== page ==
Concepts and perceptions of time are simultaneously of long duration as well as highly dynamic, partly universal and yet always localized. The perspective “time” opens up views of phenomena of compression, acceleration and deceleration as well as resonances and dissociations in macro- and microsocial contexts. The penetration of individual and collective life worlds through rhythmization and the attribution of value forms a focus here. Time as a cultural achievement of order does not merely remain an immaterial quantity, but it is also manifested in a variety of ways in the materiality of culture. The development of calendars and clocks, for example, also refers to knowledge of the natural environment (climate periods, vegetation cycles, moon phases). Through the establish-ment of techniques of measuring and comparing, time regimes in their cultural significance are in-creasingly developing power as the pace-setters of global worlds. Measuring and controlling time are important cultural techniques in everyday life. Recent digital regimes are currently de-chronologizing many of these traditional patterns and are establishing new (a-)synchronicities, for example of work and leisure, the local and the global.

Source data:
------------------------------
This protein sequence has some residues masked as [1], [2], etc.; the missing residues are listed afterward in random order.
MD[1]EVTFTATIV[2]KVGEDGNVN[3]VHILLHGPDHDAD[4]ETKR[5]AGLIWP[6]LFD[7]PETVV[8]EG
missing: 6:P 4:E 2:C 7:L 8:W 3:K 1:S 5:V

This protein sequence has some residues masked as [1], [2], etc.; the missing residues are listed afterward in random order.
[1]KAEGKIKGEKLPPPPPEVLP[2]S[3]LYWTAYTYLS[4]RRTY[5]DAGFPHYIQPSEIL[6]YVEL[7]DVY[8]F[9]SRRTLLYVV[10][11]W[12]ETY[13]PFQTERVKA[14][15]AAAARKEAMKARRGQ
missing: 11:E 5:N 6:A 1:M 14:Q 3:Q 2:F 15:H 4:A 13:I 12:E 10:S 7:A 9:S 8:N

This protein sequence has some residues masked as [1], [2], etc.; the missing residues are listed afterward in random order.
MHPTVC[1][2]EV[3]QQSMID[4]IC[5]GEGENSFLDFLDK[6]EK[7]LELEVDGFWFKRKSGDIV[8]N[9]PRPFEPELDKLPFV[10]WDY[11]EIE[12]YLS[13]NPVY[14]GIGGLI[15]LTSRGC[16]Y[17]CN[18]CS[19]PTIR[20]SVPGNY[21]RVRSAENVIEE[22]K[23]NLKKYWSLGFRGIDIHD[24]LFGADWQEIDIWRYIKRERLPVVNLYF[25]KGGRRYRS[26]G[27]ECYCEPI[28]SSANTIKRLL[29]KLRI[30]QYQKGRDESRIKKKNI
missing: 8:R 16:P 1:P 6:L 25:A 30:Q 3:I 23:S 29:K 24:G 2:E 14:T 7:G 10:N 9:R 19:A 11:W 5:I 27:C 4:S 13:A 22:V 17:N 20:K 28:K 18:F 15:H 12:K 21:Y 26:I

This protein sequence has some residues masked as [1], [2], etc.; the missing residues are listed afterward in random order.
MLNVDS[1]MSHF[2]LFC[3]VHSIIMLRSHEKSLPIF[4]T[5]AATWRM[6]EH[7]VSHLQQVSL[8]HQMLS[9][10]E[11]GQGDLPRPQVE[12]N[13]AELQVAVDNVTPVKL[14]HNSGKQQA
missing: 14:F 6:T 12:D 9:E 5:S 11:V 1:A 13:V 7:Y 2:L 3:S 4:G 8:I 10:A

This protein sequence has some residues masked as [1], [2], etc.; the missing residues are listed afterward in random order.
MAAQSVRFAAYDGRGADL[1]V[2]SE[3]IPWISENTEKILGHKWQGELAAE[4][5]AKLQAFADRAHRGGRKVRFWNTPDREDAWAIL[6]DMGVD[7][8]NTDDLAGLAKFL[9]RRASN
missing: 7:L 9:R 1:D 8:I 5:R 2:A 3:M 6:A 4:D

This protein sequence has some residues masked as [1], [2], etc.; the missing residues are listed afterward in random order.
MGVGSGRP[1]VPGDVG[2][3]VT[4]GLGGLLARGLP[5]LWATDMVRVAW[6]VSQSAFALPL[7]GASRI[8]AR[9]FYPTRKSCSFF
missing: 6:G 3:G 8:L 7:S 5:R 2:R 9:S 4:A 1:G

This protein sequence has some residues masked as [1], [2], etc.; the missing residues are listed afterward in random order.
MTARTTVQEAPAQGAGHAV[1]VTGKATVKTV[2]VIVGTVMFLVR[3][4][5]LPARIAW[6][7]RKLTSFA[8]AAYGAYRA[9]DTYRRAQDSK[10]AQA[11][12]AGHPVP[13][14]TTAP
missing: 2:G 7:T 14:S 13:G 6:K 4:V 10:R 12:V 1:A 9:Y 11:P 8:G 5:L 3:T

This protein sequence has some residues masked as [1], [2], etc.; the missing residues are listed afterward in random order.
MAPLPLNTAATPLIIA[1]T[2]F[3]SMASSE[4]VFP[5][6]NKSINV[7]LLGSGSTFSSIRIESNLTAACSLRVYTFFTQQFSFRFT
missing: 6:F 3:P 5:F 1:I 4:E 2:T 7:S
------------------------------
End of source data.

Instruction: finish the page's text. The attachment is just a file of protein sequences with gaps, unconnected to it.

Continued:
Fashions and trends offer everyday rhythms and biographical orientation by structuring cultures of entertainment and pleasure, of physicality, but also of clothing and nutrition. The “spirit of the times” assigns value and significance to cultural phenomena from historical-social contexts and is itself constantly at the center of the question of a “good” and “contemporary” life – for example when it comes to questions of acceleration and the perceived temporal condensation of our every-day lives, of leisure and idleness or the notion of “wasting time”. Thus, there is a wide gap between the self-determined and the heteronomous character of temporal regimes, which fundamentally forms historical and contemporary identities, especially in areas such as work and leisure cultures with their forms and formats of self-organization and self-optimization, but also in everyday life such as in mealtime systems and consumption.